As the Mongolian student notes, "My parents sent me to study in a Russian school because they generally provide a better study environment. For instance, where I was studying, there were only 20 students in each school grade, while there are typically up to 40 students on average in a Mongolian school class. The good point is that even with overcrowding of local educational institutions and low-quality infrastructure, teaching quality of mathematics, physics, chemistry is very high. It is mostly true for all schools - both for local and Russian ones. As for higher education, engineering background is valued the most in my country – over 60% of school graduates enrol for it. Mongolia came through the abrupt transition from a planned to market economy in the 1990s, ending with a severe crisis. Therefore, our developing country is now in dire need of energy workers, civil engineers, miners — across all economic sectors".
Studying abroad is a popular choice for Mongolian youth. Top study destinations include the US, Japan, Russia, and China. Ragchaa wanted to go see the world, and thus foreign universities were a priority study option for him. American universities were, however, a little too expensive. Chinese institutions seemed a better opportunity - foreigners are allowed to study for free - but only those are admitted who speak Chinese fluently. Besides, Ragchaa's family was against their son moving to China. Then there were only Russia and Japan left, and the young man decided to apply to both a Russian and Japanese universities.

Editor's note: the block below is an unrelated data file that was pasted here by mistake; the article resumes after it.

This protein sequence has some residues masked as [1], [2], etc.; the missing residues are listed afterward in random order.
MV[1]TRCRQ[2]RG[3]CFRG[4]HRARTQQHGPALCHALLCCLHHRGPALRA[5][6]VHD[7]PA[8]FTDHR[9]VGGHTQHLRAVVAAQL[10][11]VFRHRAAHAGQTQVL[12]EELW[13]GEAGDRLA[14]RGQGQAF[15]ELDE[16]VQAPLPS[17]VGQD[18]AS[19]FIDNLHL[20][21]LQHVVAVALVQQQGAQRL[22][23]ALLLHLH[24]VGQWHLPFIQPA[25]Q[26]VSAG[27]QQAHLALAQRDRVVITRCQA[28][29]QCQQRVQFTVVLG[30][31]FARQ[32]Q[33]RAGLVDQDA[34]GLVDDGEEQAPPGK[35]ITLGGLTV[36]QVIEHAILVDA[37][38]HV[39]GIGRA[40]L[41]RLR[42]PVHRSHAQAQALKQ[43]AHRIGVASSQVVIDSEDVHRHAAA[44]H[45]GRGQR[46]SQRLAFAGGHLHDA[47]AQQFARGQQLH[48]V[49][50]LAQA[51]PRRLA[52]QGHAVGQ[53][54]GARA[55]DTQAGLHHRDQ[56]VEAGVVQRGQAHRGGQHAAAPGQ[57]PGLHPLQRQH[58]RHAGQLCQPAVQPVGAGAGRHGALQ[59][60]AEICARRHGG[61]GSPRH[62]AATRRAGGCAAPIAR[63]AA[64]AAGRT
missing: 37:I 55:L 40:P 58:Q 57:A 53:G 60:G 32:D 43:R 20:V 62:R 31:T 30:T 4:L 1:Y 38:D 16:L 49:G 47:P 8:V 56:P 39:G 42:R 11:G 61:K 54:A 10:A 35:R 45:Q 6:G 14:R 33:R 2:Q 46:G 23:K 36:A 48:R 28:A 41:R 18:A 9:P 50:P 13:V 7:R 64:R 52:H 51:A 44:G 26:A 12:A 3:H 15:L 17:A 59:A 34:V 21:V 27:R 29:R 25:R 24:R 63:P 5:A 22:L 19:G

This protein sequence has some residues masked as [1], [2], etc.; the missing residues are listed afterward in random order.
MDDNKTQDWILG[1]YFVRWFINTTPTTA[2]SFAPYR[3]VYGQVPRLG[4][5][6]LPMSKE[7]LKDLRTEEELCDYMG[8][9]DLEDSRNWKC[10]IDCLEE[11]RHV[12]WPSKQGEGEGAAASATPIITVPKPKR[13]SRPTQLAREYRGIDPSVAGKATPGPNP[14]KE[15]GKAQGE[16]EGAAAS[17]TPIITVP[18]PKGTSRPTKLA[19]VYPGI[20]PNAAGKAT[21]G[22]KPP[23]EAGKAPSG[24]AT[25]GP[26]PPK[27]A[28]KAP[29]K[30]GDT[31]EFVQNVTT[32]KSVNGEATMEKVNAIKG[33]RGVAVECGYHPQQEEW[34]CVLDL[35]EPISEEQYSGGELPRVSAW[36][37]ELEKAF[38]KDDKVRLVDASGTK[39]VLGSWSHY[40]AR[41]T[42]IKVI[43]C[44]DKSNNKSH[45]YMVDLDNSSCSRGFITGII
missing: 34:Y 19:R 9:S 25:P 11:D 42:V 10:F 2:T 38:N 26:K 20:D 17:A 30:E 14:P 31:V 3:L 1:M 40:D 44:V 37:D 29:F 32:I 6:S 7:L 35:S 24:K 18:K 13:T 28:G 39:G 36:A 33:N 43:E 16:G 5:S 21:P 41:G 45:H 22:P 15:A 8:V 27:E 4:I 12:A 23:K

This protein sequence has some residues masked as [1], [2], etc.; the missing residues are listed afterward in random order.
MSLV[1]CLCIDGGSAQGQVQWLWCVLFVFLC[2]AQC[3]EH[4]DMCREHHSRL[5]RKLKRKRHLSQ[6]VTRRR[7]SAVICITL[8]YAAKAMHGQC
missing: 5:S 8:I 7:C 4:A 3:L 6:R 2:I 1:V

As Ragchaa recalls, "My golden ticket came through participation in the International Academic Olympics in computer sciences and mathematics. As a winner of the contest, I was granted the right for tuition-free education in any of the Russian universities, though limited to engineering specialities only. When I was filling out the papers, I wrote a 'Mining engineer' in the speciality field. Mongolian economy, for the most part, is based on either agriculture or development of mineral resources - not many choices for the future profession then! If one does not want to raise cattle, mining is the only alternative. My father works as a mining engineer, and I also always wanted to work in this industry. St. Petersburg Mining University was a priority choice for me. First, many of its graduates are employed in Mongolia. In fact, Ochirbat Punsalmaagiin, the 1st President of our country, graduated from the Mining University as well. And second, a diploma certificate obtained from this university is valued a lot higher than from the local one, meaning there are more decent work opportunities".